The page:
Abstract: Brain Regions Involved in Fatigue Sensation: Reduced Acetylcarnitine Uptake into the Brain
November 11, 2002
Neuroimage 2002 Nov;17(3):1256-1265 Kuratsune H, Yamaguti K, Lindh G, Evengard B, Hagberg G, Matsumura K, Iwase M, Onoe H, Takahashi M, Machii T, Kanakura Y, Kitani T, Langstrom B, Watanabe Y. Department of Molecular Medicine, Hematology and Oncology, Osaka University Graduate School of Medicine, C9, 2-2 Yamada-oka, Suita, Osaka, 565-0871, Japan
Fatigue is an indispensable sense for ordering rest. However, the neuronal and molecular mechanisms of fatigue remain unclear. Chronic fatigue syndrome (CFS) with long-lasting fatigue sensation seems to be a good model for studying these mechanisms underlying fatigue sensation.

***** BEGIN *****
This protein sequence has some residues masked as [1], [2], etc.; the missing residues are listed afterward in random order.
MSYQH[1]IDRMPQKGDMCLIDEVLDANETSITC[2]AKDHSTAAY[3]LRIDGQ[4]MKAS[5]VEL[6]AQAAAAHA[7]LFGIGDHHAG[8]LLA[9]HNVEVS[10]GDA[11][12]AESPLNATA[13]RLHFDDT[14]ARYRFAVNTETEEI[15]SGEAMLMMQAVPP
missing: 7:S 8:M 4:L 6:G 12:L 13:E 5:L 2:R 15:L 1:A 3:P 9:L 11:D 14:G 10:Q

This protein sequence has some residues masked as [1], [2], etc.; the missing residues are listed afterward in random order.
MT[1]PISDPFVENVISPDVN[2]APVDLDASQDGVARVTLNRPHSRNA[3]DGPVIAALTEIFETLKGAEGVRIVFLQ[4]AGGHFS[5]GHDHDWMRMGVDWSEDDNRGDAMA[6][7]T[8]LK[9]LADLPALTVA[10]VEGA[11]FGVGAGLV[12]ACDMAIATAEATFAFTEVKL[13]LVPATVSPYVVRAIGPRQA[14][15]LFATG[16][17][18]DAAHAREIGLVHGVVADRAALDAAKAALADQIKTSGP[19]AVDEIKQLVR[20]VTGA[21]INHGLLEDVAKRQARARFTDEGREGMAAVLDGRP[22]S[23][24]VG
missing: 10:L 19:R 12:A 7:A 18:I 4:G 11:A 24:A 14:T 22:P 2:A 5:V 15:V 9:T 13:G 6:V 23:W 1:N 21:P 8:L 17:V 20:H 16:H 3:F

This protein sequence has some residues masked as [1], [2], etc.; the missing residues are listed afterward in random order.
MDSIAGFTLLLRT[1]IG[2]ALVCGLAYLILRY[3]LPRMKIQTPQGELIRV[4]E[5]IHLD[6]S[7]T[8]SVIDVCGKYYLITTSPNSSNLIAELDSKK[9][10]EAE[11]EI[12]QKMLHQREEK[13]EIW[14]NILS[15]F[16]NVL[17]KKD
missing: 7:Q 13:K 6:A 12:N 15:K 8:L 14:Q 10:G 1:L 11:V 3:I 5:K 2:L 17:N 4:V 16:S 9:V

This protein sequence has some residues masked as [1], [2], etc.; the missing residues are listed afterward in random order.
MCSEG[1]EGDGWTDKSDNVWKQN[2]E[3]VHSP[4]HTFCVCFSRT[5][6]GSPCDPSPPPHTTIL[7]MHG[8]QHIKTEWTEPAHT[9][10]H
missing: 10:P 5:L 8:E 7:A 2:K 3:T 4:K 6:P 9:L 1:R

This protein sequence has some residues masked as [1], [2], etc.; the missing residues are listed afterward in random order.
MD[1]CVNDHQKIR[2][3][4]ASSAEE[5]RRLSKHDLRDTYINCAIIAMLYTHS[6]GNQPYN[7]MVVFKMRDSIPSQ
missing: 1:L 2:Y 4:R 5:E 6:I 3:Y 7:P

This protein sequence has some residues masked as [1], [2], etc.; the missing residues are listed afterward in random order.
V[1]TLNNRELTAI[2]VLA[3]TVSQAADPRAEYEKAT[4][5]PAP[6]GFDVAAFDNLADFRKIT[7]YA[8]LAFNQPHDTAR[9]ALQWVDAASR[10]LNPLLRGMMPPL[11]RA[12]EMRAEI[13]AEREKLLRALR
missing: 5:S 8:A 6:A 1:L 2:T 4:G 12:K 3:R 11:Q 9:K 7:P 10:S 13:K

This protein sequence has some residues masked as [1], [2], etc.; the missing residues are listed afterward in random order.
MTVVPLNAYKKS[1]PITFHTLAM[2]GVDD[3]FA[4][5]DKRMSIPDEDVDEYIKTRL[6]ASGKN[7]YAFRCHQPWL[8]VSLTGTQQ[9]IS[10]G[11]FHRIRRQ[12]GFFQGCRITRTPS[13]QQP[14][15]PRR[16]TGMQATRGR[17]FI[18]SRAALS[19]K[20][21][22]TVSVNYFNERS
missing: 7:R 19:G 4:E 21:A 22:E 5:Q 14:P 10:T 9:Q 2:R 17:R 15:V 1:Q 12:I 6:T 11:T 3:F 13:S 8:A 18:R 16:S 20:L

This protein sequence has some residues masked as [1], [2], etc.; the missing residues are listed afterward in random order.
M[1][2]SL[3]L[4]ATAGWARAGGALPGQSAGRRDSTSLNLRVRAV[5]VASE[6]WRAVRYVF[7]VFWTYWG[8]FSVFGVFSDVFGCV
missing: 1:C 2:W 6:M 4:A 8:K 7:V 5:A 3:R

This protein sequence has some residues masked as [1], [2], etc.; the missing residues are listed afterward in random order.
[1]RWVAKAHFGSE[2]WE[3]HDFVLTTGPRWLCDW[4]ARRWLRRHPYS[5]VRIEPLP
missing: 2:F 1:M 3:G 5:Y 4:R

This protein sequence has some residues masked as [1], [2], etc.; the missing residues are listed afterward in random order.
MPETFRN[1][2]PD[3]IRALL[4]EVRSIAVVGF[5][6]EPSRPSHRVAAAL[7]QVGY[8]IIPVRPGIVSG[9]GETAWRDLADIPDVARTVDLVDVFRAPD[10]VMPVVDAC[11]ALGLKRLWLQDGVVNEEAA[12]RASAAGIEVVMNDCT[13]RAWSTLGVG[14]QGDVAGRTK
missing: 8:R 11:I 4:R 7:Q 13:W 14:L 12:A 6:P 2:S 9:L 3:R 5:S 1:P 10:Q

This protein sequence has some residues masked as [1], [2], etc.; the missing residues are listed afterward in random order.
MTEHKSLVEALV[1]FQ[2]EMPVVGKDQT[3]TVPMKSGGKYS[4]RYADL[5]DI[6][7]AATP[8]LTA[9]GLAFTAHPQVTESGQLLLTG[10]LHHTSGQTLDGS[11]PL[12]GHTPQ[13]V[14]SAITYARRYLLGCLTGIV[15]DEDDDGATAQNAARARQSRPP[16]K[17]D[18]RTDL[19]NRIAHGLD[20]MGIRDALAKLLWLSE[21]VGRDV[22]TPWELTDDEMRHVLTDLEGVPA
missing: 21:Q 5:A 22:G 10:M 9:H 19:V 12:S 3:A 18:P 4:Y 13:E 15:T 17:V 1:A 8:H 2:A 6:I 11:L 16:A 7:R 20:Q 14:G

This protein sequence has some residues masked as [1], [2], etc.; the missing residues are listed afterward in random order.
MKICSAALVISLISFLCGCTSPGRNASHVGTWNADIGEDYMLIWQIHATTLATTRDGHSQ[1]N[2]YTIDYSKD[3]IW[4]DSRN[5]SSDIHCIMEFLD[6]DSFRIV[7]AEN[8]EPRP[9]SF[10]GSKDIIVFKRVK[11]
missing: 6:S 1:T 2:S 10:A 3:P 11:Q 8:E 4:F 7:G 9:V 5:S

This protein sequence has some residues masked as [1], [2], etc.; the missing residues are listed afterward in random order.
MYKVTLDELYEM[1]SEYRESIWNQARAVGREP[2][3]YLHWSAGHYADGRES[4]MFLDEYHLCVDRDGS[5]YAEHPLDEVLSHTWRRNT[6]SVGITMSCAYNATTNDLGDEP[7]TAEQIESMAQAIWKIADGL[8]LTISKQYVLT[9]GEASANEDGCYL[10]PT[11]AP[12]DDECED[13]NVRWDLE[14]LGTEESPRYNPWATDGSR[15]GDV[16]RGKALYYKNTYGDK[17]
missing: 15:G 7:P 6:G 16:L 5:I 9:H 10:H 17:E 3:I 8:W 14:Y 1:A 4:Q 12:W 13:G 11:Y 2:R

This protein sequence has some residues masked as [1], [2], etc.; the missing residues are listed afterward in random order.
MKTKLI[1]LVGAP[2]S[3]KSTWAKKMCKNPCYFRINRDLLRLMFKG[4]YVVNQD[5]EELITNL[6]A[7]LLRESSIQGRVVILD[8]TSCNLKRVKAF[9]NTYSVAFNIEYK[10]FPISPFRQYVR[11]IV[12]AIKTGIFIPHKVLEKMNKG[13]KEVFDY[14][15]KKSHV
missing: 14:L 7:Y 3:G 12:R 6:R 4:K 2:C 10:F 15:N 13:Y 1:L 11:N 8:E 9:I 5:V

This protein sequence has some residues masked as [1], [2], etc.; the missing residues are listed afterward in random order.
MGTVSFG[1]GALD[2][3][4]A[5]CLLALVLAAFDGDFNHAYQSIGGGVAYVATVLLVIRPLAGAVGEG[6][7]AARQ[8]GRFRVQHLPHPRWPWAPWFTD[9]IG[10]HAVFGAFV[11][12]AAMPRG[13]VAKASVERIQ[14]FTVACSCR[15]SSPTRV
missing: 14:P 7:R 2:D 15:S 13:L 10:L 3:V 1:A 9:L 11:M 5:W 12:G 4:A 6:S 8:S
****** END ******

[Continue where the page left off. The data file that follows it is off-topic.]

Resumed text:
Recently, we found that most patients with CFS showed a low level of serum acetylcarnitine, which well correlated with the rating score of fatigue, and that a considerable amount of acetyl moiety of serum acetylcarnitine is taken up into the brain. Here we show by metabolite analysis of the mouse brain that an acetyl moiety taken up into the brain through acetylcarnitine is mainly utilized for the biosynthesis of glutamate.
When we studied the cerebral uptake of acetylcarnitine by using [2-(11)C]acetyl-L-carnitine in 8 patients with CFS and in 8 normal age- and sex-matched controls, a significant decrease was found in several regions of the brains of the patient group, namely, in the prefrontal (Brodmann's area 9/46d) and temporal (BA21 and 41) cortices, anterior cingulate (BA24 and 33), and cerebellum. These findings suggest that the levels of biosynthesis of neurotransmitters through acetylcarnitine might be reduced in some brain regions of chronic fatigue patients and that this abnormality might be one of the keys to unveiling the mechanisms of the chronic fatigue sensation.
PMID: 12414265 [PubMed - as supplied by publisher]